By Anja van den berg
Job interviews are high-stress situations, and many candidates get caught in an anxiety spiral during these high-stakes discussions.
An anxiety spiral usually unfolds in the following way:
- You want to perform well, so you put pressure on yourself.
- That pressure only makes you more anxious.
- The building anxiety impacts your performance, as well as your perception of how you’re performing.
- As a result, you start doubting your competence, and the pattern repeats and continues.
Here are three proven ways on how to tackle that moment your brain just goes blank in an interview:
- Before the interview: overprepare by 25%
Anxiety affects cognition, says Dr Alice Boyes, a psychologist and author of The Healthy Mind Toolkit and The Anxiety Toolkit.
It’s better to embrace that fact and prepare for it than to hope for the best and experiencing the worst. Boyes warns an interviewee to expect that anxiety during the interview will knock off their thinking by 25%. She suggests overpreparing somewhat to compensate for impediment.
However, she also says that interviewees should remember this: while anxiety might affect performance to a degree, it doesn’t destroy it.
Even if you unexpectedly become caught in a spiral, find solace in the fact that you’ll still remember 75% of what you know.
- The brain-freeze kicks in. Ask, ‘Can you repeat the question?’
When you’ve settled in, and the interviewee starts firing the questions, you may quickly realise that your mind is going numb and that you can’t feel your legs. Anxiety kicks in. You panic and instantly think that you can’t come up with the right answer.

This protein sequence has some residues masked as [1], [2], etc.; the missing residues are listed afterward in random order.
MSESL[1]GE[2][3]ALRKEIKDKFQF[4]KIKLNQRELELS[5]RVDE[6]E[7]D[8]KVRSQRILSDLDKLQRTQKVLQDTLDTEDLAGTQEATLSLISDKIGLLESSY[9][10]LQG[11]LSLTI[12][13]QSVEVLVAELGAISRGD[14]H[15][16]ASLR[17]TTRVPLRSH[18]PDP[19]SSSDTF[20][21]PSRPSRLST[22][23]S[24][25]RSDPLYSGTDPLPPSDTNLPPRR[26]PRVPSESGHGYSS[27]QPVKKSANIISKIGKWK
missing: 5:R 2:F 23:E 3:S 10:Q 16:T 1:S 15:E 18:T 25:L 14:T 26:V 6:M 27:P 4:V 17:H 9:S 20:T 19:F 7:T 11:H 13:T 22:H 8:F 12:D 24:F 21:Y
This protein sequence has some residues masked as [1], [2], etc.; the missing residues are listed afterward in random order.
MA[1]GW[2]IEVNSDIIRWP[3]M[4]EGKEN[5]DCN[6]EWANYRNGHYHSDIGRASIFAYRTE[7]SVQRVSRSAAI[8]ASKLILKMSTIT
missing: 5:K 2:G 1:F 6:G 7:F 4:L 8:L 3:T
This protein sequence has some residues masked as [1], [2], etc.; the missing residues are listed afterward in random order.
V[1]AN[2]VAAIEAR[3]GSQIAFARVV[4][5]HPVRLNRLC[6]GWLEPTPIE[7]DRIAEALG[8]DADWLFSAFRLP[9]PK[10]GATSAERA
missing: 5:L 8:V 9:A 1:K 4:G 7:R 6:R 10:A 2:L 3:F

The first thing to do is take a breath and try to relax your body. This, in turn, will relax your thoughts.
From there, break the brain freeze pattern by asking the interviewee to repeat the question. It’s perfectly acceptable, and it buys you a little time to think. Alternatively, you can say, “Let me just think about that for a moment,” take a sip of water and then move on.
- Getting into the flow of the interview: be ready with a sample response
When you are preparing for the interview, think of questions that may have stumped you in the past. Instead of defaulting to “I don’t know,” come up with some sample responses and rehearse them aloud.
You might practice saying, “That’s a great question. I haven’t dealt with that exact situation. Can you flesh out the scenario you have in mind a little more so I can take a minute to think about what my strategy would be?”.
You could also catch a breath by saying, “Gosh, I’m stumped by that. Whenever I’m initially stumped, I use a process to figure out how to get clear on how I want to move forward.” Then, continue by explaining your process.
Think about how you will keep your tone open, curious, and competent. You don’t need to show – or say – that you are nervous. You are aiming to portray that you are clear-headed and sensible, even in high-stress situations.
Harvard Business Review: https://hbr.org/2021/01/ask-an-expert-i-freeze-up-during-job-interviews
The Healthy Mind Toolkit: https://www.amazon.com/Healthy-Mind-Toolkit-Simple-Strategies/dp/0143130706/
The Anxiety Toolkit: https://www.amazon.com/Anxiety-Toolkit-Strategies-Fine-Tuning-Moving/dp/0399169253/